No happenstance discoveries allowed here.  No encouragement to wander along a prairie trail or immerse yourself in the exploration of a mountain stream.

No need to develop a life-time of savvy for reading the sky to forecast weather … The city-centred reporter 200 miles away will tell you how beautiful it is, though the wind is blowing 120 km/hr where you are.

Although you watched the sloughs dry up all summer, and saw the river become a trickle, there’s no need to fear water shortage until the water-control office in Edmonton makes that announcement.

A numbing-down and dumbing-down has become so prevalent our society eagerly anticipates the coming of AI (Artificial Intelligence).  It frightens many of us.

Ours is an “Information Age”, but it is also an age when Wisdom, Ethics, Experience and Authenticity are being sidelined.

I’m of the Old School!  I believe there is much to learn from the experience of sages and elders.  I value the contributions made by the creative ones who help us see beyond ourselves.  I treasure the insights shared by those who study alternative ways of thinking.

Whenever God appeared to humans in the stories from Scripture, the first word spoken is “Don’t be afraid!”  The fuller phrase used is “The fear (respect) of the Lord is the beginning of wisdom.”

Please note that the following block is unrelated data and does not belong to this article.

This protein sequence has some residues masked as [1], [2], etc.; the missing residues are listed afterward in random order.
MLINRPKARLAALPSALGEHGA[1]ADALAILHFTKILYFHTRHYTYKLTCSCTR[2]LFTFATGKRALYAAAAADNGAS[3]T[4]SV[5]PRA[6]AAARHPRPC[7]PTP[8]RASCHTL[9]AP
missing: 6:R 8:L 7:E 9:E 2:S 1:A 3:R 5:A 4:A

Let’s not surrender ourselves.  Let’s more fully engage in our God-given capacity to celebrate life!

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Churches are Called to Action – Joyce Sasse

Changes don’t come easy for church folk.  Recently, as an act of reconciliation and to acknowledge traditions of the land, my church started opening Sunday services with the following.  “For thousands of years, First Nations people have worked on this land:  their relationships with the land is at the centre of their lives and spirituality.  We gather on the traditional territory of the Blackfoot Confederacy, and acknowledge their stewardship of the land throughout the ages.”

Some congregants are appreciative of the carefully worded statement.  Others are upset because, they say, “I don’t come to church to be made to feel guilty about something over which I had no control.”

When the Truth and Reconciliation Commission of Canada called the churches to action (in 2015), it was an invitation for both Natives and Non-Natives to “reset” our relationships.